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From Mark Thomas <>
Subject Re: Github pull requests
Date Fri, 26 Aug 2016 16:48:01 GMT
On 26/08/2016 17:11, Aleksey Yeschenko wrote:
> Mark, I, for one, will be happy with the level of GitHub integration that Spark has,
formal or otherwise.

If Cassandra doesn't already have it, that should be a simple request to

> As it stands right now, none of the committers/PMC members have any control over Cassandra
Github mirror.
> Which, among other things, means that we cannot even close the erroneously opened PRs
> they just accumulate unless the PR authors is kind enough to close them. That’s really

No PMC currently has the ability to directly close PRs on GitHub. This
is one of the things on the infra TODO list that is being looked at. You
can close them via a commit comment that the ASF GitHub tooling picks up.


> -- 
> AY
> On 26 August 2016 at 17:07:29, Mark Thomas ( wrote:
> On 26/08/2016 16:33, Jonathan Ellis wrote:  
>> Hi all,  
>> Historically we've insisted that people go through the process of creating  
>> a Jira issue and attaching a patch or linking a branch to demonstrate  
>> intent-to-contribute and to make sure we have a unified record of changes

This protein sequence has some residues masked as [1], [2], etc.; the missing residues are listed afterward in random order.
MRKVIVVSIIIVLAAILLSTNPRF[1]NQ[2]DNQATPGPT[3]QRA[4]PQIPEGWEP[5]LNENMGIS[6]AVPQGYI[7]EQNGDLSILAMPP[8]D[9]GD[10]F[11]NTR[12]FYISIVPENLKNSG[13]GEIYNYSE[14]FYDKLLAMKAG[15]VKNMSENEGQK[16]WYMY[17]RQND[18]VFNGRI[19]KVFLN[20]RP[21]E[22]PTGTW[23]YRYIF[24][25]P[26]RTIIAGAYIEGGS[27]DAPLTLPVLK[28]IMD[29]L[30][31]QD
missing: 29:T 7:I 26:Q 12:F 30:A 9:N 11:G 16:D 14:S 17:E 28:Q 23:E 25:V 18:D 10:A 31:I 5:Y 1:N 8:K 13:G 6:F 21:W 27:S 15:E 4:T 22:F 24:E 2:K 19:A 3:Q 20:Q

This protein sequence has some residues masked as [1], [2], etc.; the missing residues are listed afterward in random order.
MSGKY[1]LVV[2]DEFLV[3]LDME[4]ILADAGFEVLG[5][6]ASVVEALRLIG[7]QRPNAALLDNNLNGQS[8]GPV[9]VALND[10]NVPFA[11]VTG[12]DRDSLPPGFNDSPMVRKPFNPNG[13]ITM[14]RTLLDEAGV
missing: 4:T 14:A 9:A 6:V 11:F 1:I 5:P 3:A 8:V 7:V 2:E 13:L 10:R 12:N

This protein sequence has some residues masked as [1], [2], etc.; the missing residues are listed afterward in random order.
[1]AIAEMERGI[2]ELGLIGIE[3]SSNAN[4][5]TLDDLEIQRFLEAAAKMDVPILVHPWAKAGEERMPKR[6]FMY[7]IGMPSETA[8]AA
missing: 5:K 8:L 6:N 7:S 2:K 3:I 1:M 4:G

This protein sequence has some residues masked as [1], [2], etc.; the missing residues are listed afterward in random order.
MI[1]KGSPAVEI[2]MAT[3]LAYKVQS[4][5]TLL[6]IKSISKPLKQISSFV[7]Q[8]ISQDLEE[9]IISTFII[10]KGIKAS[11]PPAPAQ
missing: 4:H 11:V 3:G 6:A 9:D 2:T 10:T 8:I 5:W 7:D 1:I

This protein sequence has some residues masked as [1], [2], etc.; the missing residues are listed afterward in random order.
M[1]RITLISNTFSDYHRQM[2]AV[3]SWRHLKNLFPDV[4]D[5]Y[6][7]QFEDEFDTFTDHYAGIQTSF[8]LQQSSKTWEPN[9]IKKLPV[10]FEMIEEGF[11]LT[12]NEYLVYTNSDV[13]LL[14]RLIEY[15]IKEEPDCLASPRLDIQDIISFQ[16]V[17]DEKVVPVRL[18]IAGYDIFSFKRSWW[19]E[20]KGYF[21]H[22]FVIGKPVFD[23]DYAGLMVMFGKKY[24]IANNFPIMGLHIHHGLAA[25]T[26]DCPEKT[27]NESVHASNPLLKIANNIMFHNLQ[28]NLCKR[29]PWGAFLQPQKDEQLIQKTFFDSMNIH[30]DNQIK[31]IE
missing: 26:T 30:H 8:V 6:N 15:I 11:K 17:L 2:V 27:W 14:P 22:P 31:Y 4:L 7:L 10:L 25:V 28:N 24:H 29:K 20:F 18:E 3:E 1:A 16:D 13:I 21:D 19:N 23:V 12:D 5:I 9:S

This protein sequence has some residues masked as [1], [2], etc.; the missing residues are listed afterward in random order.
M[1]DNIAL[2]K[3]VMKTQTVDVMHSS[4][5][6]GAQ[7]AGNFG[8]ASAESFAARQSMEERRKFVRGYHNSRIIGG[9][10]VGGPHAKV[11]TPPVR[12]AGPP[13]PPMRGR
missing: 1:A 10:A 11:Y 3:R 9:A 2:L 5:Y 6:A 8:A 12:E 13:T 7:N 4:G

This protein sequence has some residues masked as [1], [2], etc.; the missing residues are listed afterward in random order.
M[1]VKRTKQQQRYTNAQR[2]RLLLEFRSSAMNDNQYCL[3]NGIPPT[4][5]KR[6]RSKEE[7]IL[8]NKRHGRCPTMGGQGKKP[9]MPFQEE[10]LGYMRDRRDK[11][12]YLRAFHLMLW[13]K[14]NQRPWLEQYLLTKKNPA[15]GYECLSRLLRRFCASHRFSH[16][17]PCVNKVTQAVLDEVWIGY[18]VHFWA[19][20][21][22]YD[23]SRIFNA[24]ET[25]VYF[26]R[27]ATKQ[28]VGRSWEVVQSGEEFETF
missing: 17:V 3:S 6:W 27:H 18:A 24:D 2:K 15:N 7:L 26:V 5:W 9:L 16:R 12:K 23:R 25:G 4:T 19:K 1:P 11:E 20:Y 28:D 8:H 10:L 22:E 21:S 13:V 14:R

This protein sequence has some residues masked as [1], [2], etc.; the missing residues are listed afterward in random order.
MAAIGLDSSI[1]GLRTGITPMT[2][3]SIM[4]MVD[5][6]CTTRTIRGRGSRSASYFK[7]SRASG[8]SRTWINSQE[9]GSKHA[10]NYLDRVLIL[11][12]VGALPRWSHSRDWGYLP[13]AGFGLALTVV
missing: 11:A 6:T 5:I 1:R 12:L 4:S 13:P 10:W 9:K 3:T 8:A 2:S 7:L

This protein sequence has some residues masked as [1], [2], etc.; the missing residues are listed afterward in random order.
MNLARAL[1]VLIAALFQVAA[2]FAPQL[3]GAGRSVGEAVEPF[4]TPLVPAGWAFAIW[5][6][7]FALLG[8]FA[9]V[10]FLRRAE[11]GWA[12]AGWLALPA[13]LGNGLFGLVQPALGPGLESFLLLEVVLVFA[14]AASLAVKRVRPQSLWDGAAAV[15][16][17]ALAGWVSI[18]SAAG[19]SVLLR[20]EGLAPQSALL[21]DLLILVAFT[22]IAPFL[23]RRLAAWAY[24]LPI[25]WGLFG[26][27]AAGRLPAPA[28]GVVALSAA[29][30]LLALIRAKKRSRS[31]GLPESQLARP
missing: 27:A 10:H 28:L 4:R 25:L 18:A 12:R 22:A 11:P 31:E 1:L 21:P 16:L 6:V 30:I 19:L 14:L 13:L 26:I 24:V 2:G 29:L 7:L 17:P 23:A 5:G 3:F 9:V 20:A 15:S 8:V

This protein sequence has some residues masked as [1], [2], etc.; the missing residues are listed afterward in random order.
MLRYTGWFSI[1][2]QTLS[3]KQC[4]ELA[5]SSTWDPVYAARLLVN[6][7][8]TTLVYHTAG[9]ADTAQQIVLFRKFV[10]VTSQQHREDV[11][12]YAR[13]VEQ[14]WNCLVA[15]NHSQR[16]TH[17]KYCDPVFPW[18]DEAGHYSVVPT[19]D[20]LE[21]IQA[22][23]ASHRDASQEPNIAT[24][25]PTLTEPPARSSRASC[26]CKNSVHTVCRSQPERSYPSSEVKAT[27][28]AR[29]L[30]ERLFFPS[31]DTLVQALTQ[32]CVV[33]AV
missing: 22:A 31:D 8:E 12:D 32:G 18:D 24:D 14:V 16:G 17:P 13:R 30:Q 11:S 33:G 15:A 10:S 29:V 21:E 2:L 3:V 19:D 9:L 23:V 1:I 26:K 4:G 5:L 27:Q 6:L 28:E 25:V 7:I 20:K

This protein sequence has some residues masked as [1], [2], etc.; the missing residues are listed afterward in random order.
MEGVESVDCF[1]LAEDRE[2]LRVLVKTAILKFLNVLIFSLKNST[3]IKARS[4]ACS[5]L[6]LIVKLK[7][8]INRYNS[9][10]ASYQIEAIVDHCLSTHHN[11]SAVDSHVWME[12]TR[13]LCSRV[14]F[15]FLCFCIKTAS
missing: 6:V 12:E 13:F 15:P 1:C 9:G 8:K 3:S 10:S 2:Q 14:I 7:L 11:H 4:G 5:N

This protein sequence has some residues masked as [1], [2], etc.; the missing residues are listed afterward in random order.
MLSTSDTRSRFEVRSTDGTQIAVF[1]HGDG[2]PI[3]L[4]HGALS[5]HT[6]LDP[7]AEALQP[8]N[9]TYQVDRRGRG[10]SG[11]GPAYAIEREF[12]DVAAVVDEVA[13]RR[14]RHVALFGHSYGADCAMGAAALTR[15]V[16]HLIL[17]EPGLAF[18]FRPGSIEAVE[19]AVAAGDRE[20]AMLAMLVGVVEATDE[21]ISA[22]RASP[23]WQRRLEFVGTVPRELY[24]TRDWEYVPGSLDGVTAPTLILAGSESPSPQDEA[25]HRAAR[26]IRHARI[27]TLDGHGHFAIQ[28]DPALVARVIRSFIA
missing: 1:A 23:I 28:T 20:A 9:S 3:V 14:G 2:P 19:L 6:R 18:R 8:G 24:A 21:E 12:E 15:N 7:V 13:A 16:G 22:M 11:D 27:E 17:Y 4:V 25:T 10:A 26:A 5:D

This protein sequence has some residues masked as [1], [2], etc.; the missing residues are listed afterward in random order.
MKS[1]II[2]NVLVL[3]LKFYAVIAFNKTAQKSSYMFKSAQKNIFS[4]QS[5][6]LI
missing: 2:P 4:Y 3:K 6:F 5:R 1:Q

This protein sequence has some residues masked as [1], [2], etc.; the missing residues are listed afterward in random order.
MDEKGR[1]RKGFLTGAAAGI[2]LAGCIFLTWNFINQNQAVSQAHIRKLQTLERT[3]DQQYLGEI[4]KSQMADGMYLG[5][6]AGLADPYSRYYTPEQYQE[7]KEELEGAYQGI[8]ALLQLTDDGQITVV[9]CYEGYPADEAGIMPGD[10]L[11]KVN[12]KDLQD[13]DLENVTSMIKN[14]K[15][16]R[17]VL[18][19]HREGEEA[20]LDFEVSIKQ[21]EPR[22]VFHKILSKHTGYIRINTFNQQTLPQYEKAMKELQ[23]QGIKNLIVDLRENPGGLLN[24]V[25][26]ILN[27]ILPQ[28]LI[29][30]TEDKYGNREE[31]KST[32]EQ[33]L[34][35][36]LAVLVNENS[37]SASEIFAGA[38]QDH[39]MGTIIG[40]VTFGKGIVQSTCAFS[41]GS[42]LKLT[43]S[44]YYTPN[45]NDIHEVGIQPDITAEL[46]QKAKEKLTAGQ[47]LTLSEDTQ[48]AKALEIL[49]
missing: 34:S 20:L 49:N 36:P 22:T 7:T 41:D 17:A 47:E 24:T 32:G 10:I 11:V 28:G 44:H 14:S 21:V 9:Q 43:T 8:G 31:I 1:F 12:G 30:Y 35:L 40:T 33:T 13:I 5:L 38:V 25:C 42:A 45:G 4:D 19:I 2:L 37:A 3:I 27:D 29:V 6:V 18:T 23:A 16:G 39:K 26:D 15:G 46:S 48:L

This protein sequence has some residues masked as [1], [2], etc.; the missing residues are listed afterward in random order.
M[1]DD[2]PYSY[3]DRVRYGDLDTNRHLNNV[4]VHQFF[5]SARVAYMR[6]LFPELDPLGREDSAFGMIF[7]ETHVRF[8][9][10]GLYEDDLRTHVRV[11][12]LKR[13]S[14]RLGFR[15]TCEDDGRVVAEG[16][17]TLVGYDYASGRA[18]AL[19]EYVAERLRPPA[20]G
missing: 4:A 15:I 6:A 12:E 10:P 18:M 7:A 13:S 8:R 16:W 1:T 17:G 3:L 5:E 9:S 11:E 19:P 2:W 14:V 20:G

>> in Jira.  
>> But I understand that other Apache projects are now recognizing a github  
>> pull request as intent-to-contribute [1] and some are even making github  
>> the official repo, with an Apache mirror, rather than the other way  
>> around. (Maybe this is required to accept pull requests, I am not sure.)  
>> Should we revisit our policy here?  
> At the moment, the ASF Git repo is always the master, with GitHub as a  
> mirror. That allows push requests to be made via GitHub.  
> Infra is exploring options for giving PMCs greater control over GitHub  
> config (including allowing GitHub to be the master with a golden copy  
> held at the ASF) but that is a work in progress.  
> As far as intent to contribute goes, there does appear to be a trend  
> that the newer a project is to the ASF, the more formal the project  
> makes process around recording intent to contribute. (The same can be  
> said for other processes as well like Jira config.)  
> It is worth noting that all the ASF requires is that there is an intent  
> to contribute. Anything that can be reasonably read that way is fine.  
> Many PMCs happily accept patches sent to the dev list (although they may  
> ask them to be attached to issues more so they don't get forgotten than  
> anything else). Pull requests are certainly acceptable.  
> My personal recommendation is don't put more formal process in place  
> than you actually need. Social controls are a lot more flexible than  
> technical ones and generally have a much lower overhead.  
> Mark  
>> [1] e.g.  

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